Share your images with astronauts
Join Astro Pi Mission Zero to program pictures that’ll appear on the International Space Station (ISS)
Ready for an out-of-this-world challenge?
Sign up to the exciting Astro Pi Mission Zero online and follow step-by-step instructions to write a simple program which will take a reading from a sensor on board the ISS. This will set a background colour for a personalised image or animation you’ve designed.
You’ll also receive a certificate with the exact location of the ISS at the time your program ran. It’s free to take part!
Create images of animals, insects and plants to remind the astronauts of life on Earth. The background colour in your pic will be set by a ‘colour and luminosity’ sensor on board the ISS. Wow!
Participants of Astro Pi Mission Zero must be registered by a teacher, mentor or parent. For more information, blast over to astro-pi.org
WHAT IS THE ISS?
1. The International Space Station is a laboratory in orbit around Earth where astronauts, like the ones from the European Space Agency, conduct scientific experiments!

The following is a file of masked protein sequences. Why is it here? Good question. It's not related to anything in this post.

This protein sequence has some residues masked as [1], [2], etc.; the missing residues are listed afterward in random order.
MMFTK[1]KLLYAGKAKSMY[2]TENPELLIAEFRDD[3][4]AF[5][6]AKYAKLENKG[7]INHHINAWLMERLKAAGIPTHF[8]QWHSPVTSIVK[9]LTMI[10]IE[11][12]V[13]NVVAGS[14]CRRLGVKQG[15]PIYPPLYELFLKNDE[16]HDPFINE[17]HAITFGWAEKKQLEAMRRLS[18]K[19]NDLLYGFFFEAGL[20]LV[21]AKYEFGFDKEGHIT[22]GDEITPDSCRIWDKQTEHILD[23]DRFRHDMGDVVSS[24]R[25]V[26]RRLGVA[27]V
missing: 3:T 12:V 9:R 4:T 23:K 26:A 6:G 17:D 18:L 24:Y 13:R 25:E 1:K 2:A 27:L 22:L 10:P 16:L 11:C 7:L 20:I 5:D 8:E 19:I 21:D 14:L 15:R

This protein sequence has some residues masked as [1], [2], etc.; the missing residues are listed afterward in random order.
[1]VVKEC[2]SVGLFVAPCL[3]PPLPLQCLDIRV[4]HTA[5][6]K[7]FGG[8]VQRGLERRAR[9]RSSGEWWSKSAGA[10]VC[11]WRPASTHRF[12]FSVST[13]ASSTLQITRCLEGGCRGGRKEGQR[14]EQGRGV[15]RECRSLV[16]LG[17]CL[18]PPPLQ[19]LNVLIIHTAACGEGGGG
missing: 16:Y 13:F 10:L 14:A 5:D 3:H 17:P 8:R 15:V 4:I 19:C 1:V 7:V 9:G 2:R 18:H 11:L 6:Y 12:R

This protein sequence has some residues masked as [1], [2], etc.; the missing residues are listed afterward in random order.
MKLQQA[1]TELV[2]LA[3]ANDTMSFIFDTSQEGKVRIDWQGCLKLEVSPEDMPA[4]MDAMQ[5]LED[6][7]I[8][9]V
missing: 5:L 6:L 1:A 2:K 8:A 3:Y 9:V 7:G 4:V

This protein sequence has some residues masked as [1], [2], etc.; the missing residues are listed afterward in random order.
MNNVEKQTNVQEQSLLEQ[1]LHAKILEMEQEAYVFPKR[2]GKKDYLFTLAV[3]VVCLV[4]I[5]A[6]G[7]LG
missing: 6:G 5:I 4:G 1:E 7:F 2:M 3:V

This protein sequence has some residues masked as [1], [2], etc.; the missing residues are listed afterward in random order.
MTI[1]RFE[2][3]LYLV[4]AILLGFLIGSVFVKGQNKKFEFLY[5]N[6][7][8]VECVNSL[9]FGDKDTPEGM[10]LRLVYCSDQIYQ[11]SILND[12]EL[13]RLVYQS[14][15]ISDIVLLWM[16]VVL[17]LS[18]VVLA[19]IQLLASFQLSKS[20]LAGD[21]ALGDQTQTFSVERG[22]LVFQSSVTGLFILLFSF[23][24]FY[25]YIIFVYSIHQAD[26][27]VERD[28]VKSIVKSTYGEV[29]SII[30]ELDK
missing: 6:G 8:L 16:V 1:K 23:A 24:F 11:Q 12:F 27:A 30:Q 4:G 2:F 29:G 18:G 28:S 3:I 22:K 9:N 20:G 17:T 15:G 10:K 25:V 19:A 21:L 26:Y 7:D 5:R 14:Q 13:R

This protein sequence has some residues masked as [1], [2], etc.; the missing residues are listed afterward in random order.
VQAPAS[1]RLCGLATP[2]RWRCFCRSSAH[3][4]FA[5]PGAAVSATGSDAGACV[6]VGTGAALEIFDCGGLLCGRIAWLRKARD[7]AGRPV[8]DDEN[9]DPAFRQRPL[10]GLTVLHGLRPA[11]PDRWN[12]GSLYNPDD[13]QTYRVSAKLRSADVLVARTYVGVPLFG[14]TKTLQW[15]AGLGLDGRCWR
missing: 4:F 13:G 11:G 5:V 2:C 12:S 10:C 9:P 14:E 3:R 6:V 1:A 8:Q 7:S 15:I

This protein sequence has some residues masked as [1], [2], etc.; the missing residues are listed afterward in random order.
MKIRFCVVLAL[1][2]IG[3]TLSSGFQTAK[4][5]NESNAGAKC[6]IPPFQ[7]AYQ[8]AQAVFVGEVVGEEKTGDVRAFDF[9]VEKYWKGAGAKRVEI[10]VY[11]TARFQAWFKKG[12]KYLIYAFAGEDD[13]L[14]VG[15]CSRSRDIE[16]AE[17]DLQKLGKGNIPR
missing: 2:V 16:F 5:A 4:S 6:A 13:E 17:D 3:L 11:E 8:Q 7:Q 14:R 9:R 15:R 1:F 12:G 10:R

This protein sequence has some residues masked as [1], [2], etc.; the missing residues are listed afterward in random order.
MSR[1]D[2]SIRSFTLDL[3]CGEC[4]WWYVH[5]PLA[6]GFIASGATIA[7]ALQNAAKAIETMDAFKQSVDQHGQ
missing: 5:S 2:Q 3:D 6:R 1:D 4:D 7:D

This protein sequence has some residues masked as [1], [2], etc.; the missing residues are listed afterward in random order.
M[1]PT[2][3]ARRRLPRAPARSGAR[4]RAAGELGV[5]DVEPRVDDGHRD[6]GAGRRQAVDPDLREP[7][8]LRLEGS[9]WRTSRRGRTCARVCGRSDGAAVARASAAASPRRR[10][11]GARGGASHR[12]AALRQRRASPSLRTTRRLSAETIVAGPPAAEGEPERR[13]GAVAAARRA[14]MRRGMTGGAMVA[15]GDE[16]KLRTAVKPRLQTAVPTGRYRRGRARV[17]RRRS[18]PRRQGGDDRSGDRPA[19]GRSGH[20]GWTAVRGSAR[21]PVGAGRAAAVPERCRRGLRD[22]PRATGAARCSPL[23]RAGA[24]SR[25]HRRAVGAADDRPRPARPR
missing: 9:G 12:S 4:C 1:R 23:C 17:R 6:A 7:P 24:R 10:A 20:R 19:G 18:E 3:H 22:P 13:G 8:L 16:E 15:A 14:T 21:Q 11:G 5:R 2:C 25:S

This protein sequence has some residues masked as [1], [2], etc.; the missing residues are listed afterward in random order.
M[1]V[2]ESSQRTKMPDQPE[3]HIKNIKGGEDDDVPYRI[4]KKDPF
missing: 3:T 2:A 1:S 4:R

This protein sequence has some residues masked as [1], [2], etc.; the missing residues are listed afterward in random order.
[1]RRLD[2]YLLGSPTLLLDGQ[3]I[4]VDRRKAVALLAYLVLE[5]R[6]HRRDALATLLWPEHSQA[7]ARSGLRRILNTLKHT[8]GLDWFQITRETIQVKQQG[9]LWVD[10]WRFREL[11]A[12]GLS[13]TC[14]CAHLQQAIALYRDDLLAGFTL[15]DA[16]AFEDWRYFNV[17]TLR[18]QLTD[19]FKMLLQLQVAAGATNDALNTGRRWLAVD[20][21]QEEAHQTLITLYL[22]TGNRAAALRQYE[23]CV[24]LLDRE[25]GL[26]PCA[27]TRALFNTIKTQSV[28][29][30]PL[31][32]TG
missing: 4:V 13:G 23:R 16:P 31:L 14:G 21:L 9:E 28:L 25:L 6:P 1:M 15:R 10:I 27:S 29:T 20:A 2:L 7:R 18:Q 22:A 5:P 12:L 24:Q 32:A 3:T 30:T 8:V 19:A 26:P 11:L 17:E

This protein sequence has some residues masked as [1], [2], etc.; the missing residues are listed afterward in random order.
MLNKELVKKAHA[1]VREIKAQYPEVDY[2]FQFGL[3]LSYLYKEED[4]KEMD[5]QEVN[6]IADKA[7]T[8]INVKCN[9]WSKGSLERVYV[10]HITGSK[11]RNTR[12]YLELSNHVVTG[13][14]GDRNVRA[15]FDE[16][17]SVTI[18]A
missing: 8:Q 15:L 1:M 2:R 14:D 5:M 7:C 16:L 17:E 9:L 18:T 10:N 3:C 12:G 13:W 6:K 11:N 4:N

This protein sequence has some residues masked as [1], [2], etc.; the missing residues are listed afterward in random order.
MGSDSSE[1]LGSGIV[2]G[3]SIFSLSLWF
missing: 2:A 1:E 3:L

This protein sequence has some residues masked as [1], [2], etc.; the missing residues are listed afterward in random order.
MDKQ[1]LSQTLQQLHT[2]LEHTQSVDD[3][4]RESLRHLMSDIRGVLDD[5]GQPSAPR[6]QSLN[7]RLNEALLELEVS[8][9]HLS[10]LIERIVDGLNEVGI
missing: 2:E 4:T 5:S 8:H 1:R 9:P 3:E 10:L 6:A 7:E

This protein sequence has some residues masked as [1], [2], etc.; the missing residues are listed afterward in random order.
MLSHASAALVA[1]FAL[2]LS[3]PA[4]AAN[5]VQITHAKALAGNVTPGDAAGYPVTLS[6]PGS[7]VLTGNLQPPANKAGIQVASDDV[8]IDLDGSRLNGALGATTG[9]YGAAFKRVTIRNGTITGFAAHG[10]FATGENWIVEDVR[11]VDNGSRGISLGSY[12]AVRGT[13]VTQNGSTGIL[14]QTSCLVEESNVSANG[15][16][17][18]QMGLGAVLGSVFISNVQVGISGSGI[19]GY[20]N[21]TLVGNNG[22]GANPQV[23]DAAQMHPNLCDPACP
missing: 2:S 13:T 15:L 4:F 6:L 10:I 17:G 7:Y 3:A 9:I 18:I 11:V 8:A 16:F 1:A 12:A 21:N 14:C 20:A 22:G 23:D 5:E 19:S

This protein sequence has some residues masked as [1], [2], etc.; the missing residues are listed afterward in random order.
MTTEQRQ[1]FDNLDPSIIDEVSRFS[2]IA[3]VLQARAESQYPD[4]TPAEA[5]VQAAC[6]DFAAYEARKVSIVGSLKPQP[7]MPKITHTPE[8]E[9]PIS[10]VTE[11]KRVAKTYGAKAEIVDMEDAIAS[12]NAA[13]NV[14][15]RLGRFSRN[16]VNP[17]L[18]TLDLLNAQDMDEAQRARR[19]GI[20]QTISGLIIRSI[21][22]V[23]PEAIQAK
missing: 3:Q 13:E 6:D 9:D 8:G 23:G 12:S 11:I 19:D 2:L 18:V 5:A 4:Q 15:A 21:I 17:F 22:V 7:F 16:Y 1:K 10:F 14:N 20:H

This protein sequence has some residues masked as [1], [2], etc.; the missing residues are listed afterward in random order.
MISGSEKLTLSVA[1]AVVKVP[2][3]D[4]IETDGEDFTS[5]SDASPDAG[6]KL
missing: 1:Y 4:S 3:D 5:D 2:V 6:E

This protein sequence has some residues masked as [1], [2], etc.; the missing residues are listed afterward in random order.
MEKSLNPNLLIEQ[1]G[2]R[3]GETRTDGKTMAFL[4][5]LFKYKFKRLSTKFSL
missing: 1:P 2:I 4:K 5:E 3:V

2. The ISS was launched in 1998 and has had astronauts from all over the world living and working together on board since 2000.
3. ISS astronauts have carried out studies into everything from diseases to black holes. Their research could help with future missions to the Moon and Mars, too!
4. The space station is typically the brightest object in the night sky (apart from the Moon). You can even spot it from Earth without using a telescope.
5. It’s about the length of a football pitch and is typically home to seven astronauts at a time. It does a full orbit of the Earth every 90 minutes.
6. Due to the very low gravity on board, astronauts have to exercise for two hours every day to help stop their muscles and bones wasting away.
An Astro Pi computer inside the ISS. Credit: ESA/NASA
Astro Pi is an ESA Education project run in collaboration with the Raspberry Pi Foundation